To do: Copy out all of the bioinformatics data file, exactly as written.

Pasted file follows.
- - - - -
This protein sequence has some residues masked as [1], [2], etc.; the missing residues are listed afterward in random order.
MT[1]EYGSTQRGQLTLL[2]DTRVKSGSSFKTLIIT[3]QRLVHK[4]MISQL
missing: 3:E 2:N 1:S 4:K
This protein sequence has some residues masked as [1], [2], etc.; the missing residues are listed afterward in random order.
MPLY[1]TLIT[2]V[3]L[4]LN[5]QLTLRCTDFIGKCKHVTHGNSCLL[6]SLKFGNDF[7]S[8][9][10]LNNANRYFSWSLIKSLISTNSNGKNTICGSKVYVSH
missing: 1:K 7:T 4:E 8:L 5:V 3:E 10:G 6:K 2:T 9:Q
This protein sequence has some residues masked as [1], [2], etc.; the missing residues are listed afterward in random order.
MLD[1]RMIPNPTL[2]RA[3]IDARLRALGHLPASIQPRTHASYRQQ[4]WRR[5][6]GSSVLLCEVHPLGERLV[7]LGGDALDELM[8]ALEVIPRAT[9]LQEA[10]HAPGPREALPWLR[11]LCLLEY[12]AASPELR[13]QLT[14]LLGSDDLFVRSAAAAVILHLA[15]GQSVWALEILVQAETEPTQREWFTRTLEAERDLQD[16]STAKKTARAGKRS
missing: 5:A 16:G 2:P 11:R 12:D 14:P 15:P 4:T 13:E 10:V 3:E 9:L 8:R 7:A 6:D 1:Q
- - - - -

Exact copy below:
This protein sequence has some residues masked as [1], [2], etc.; the missing residues are listed afterward in random order.
MT[1]EYGSTQRGQLTLL[2]DTRVKSGSSFKTLIIT[3]QRLVHK[4]MISQL
missing: 3:E 2:N 1:S 4:K
This protein sequence has some residues masked as [1], [2], etc.; the missing residues are listed afterward in random order.
MPLY[1]TLIT[2]V[3]L[4]LN[5]QLTLRCTDFIGKCKHVTHGNSCLL[6]SLKFGNDF[7]S[8][9][10]LNNANRYFSWSLIKSLISTNSNGKNTICGSKVYVSH
missing: 1:K 7:T 4:E 8:L 5:V 3:E 10:G 6:K 2:T 9:Q
This protein sequence has some residues masked as [1], [2], etc.; the missing residues are listed afterward in random order.
MLD[1]RMIPNPTL[2]RA[3]IDARLRALGHLPASIQPRTHASYRQQ[4]WRR[5][6]GSSVLLCEVHPLGERLV[7]LGGDALDELM[8]ALEVIPRAT[9]LQEA[10]HAPGPREALPWLR[11]LCLLEY[12]AASPELR[13]QLT[14]LLGSDDLFVRSAAAAVILHLA[15]GQSVWALEILVQAETEPTQREWFTRTLEAERDLQD[16]STAKKTARAGKRS
missing: 5:A 16:G 2:P 11:R 12:D 14:P 15:P 4:T 13:E 10:V 3:E 9:L 8:R 7:A 6:D 1:Q